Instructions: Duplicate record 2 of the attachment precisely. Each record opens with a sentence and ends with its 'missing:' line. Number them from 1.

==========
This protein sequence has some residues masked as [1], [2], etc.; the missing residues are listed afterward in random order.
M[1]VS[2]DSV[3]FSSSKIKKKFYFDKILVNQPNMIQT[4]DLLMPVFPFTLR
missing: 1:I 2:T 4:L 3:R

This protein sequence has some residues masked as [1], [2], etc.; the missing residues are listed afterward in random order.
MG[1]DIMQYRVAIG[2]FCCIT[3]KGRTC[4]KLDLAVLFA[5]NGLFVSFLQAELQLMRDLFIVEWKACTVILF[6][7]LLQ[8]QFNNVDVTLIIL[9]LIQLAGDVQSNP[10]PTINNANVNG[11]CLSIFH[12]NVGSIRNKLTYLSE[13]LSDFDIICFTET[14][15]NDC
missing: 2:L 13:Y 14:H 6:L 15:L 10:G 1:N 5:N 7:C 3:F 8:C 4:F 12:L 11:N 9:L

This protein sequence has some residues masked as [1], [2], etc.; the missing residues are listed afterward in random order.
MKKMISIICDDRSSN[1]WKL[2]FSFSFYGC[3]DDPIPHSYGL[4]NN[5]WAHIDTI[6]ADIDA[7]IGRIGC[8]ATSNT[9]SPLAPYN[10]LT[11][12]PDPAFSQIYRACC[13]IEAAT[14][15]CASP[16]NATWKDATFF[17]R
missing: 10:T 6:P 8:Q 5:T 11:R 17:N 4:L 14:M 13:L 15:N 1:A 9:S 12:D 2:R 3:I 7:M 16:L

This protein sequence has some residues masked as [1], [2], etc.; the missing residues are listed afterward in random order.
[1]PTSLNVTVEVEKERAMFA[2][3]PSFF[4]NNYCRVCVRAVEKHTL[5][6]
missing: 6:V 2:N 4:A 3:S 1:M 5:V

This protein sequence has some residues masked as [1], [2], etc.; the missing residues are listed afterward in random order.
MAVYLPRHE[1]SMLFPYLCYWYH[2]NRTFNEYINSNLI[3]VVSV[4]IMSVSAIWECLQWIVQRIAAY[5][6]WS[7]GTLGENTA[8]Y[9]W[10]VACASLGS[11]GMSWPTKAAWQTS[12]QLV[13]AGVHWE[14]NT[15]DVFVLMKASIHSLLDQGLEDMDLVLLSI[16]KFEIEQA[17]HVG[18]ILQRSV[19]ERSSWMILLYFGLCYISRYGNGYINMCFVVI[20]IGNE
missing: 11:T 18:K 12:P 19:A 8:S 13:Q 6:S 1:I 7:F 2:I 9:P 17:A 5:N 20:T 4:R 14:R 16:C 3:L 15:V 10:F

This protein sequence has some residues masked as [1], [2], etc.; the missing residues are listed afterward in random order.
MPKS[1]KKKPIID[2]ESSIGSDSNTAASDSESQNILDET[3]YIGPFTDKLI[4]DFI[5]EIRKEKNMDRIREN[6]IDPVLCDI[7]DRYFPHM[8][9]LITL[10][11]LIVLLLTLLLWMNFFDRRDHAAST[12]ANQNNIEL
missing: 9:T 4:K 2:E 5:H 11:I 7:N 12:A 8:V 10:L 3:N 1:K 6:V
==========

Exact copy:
This protein sequence has some residues masked as [1], [2], etc.; the missing residues are listed afterward in random order.
MG[1]DIMQYRVAIG[2]FCCIT[3]KGRTC[4]KLDLAVLFA[5]NGLFVSFLQAELQLMRDLFIVEWKACTVILF[6][7]LLQ[8]QFNNVDVTLIIL[9]LIQLAGDVQSNP[10]PTINNANVNG[11]CLSIFH[12]NVGSIRNKLTYLSE[13]LSDFDIICFTET[14][15]NDC
missing: 2:L 13:Y 14:H 6:L 15:L 10:G 1:N 5:N 7:C 3:F 8:C 4:F 12:L 11:N 9:L